Jeff Stovall – City of Charlotte, NC
When the police department for the City of Charlotte and Mecklenburg County, North Carolina, issued a citation to the regional IT department, it wasn’t ordering the techies to appear in court. In fact, it was giving the department recognition for a job well done through a special “unit citation” that’s issued only as an award, not an accusation.
The Charlotte-Mecklenburg Police Department’s (CMPD) Police Chief’s Unit Citation Award recognized the Charlotte IT department’s public safety initiative that brought fast, reliable internet to the city’s fleet of first responder vehicles.
This work was part of the national Broadband Technology Opportunities Program (BTOP), an American Recovery and Reinvestment Act (ARRA) stimulus grant program to promote the development and adoption of broadband in the U.S. BTOP allowed Charlotte to equip 950 police cars and fire trucks, 42 fire stations and 14 police stations with 4G LTE broadband capabilities.
The impact of these improvements has been swift and mighty.
“Officers in our police department feel like they’ve gone from being in the Stone Age to being in the modern age simply by having those 4G capabilities in their vehicles,” says City of Charlotte Chief Information Officer Jeff Stovall.
Fighting crime and boosting response times
For the police, having that much bandwidth right in their cars has opened up a whole range of applications, including on-the-spot predictive analytics that allow them to identify areas with high crime rates so they can focus their patrols in those areas. While CMPD has had predictive analytics capabilities for about five years, the application uses a lot of bandwidth and wasn’t practical to use in police cars because of this. Thanks to BTOP, officers now have access to that information wherever they go.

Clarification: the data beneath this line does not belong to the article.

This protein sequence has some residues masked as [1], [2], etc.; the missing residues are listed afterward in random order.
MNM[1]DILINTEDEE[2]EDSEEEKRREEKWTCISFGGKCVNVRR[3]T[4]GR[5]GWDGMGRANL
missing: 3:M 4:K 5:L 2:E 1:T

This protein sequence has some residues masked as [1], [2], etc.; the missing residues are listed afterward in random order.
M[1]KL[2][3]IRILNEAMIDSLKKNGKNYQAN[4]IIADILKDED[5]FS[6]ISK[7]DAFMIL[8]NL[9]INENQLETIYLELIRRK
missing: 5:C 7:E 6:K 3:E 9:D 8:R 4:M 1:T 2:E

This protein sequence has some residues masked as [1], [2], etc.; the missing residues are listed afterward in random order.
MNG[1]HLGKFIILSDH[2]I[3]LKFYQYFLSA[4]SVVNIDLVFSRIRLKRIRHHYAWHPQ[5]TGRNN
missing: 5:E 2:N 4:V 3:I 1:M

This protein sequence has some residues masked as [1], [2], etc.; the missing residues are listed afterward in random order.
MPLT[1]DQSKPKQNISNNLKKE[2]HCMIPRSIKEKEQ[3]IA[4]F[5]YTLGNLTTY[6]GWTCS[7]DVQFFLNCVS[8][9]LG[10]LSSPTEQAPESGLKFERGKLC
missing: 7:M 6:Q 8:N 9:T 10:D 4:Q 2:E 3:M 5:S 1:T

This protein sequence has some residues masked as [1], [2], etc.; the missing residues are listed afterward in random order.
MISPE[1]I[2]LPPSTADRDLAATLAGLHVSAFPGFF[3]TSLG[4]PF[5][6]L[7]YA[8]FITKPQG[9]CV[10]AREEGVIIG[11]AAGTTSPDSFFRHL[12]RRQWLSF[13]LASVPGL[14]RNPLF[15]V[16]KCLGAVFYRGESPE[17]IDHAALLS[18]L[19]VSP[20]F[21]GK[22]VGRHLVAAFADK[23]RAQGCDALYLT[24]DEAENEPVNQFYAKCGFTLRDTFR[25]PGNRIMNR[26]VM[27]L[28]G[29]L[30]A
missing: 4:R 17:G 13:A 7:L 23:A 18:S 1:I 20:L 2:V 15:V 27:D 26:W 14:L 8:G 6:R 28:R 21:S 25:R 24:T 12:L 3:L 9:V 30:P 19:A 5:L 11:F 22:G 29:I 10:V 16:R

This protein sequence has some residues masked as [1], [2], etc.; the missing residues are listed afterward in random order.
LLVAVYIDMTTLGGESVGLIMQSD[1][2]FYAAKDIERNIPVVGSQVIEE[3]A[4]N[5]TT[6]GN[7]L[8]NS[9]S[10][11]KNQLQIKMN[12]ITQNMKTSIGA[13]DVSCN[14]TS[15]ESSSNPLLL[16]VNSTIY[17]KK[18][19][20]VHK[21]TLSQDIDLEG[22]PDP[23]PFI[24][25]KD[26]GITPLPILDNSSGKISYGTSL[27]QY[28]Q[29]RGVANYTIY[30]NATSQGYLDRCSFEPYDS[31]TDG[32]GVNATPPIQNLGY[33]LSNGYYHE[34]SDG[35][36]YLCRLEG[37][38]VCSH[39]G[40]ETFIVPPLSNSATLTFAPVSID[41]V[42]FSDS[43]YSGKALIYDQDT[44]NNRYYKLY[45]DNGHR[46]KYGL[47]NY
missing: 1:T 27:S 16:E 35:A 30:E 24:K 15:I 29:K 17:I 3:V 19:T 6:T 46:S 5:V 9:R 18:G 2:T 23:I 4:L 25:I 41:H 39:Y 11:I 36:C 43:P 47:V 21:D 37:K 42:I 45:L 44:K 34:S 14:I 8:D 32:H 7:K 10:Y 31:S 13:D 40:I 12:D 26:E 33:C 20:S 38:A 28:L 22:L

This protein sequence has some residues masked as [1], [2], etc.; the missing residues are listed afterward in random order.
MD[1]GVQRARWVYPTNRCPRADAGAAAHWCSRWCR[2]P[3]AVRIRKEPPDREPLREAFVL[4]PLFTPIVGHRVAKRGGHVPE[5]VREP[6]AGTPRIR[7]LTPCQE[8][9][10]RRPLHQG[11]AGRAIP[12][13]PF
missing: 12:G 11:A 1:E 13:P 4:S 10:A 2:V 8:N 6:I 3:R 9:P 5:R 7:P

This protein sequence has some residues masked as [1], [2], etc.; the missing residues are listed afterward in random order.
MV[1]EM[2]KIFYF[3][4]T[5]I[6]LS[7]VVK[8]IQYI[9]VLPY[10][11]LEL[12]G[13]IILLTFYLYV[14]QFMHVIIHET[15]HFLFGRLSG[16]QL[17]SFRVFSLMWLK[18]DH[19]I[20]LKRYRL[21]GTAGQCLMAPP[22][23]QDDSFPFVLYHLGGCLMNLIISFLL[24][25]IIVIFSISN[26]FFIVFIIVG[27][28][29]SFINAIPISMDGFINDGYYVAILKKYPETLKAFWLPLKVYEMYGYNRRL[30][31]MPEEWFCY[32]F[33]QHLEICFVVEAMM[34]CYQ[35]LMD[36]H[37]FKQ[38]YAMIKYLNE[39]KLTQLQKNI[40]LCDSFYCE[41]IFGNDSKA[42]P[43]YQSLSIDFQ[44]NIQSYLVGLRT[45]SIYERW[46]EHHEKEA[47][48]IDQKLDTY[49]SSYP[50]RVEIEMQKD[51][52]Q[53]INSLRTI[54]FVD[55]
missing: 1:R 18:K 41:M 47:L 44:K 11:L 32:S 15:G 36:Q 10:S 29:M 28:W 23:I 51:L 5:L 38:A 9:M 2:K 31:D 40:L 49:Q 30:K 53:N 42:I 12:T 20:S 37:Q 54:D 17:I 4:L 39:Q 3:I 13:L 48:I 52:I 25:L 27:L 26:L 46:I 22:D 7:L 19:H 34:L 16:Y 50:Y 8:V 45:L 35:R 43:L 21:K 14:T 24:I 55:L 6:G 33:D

“Each vehicle is essentially a branch office in the way that we’ve set up our network,” Stovall says.
Police in the field can now predict crimes with such precision that some have reported actually watching crimes unfold before their eyes.
For Charlotte’s fire department, fast internet speeds have led to even faster emergency response times.
“When you’re in an emergency response situation, seconds matter, so the level of the stability they get has increased significantly,” Stovall says.
Those fast response times, in conjunction with several other factors, helped the Charlotte Fire Department (CFD) earn the highest rating possible in the U.S. for fire-protection services.
“Fewer than two-tenths of one percent of fire protection areas in the United States achieve that Class 1 insurance rating. It means Charlotte business owners, residents and visitors can count on superior fire protection. It also has a real direct impact on our citizens because they could see lower fire insurance premiums as a result,” Stovall says.
Charlotte’s IT work with the police and fire departments isn’t finished yet. Under Stovall’s direction, Charlotte developed its BTOP system with the foresight that FirstNET—a nationwide first responder LTE broadband network on separate frequencies than the commercial LTE carriers—is coming in the near future.
The FirstNET initiative developed in response to issues experienced by 911 dispatchers and responders who were talking over each other on a narrow band of frequencies. The goal of FirstNET is to separate emergency responders’ communication traffic from commercial LTE traffic. This would prevent emergency responders from having to compete with non-emergency internet users.